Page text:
On Aug. 2, 1945, leaders of the U.S., the United Kingdom and the Soviet Union concluded a historic meeting in Potsdam, Germany, a series of events that would forever change the world in the aftermath of its bloodiest conflict.
This year, the Potsdam Conference is marking its 75th anniversary, commemorating the event in which new U.S. President Harry Truman met Soviet Premier Joseph Stalin and UK Prime Minister Winston Churchill. Also attending the conference was Clement Attlee, who was voted in as UK prime minister during the conference despite Churchill’s valiant leadership of the island kingdom during World War II.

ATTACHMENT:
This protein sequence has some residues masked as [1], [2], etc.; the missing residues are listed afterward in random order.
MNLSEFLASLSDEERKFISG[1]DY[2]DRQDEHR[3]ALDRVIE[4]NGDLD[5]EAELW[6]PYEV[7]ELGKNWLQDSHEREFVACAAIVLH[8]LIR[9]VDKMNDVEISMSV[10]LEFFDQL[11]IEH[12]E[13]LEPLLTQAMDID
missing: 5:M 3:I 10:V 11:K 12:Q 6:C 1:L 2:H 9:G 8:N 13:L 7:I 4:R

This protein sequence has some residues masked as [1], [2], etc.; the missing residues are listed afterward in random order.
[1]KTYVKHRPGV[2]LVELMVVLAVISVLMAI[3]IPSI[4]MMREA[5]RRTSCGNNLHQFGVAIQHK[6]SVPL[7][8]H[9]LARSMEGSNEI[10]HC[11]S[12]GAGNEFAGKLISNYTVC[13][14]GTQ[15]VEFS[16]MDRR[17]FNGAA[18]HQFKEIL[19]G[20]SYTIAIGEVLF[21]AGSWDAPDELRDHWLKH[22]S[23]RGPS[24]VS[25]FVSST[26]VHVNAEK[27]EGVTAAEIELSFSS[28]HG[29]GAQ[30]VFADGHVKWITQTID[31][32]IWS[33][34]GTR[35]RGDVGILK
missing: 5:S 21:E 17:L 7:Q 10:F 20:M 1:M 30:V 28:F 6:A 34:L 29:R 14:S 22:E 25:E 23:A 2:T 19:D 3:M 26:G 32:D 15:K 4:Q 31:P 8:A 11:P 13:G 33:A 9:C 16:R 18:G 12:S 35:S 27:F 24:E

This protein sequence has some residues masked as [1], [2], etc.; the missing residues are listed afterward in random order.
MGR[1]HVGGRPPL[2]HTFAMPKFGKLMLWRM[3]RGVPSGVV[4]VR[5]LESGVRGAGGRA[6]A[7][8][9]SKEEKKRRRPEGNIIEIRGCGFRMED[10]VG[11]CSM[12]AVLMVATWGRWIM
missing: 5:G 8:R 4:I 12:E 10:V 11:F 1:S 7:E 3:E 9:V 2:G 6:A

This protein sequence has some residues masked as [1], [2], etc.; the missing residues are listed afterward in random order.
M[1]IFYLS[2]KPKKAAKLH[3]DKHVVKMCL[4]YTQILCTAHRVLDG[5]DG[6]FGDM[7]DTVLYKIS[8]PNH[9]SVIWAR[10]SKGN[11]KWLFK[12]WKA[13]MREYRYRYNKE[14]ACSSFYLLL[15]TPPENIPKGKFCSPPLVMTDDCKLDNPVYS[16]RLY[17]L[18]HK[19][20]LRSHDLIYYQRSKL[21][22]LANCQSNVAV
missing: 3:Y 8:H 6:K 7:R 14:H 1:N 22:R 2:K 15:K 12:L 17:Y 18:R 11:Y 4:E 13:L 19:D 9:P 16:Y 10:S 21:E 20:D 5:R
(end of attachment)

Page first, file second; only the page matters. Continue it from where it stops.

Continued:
The men met to discuss the future of Germany at the end of the war. The meeting began July 17 and ended Aug. 2 with the “Communiqué on the Three Power Conference of Berlin,” later known as the “Potsdam Agreement.”
The subsequent division of Germany would trigger a beginning to the Cold War at the same time the Pacific War was ending with the detonation of two atomic bombs in Japan. The decisions and agreements made in Potsdam continue to influence world politics.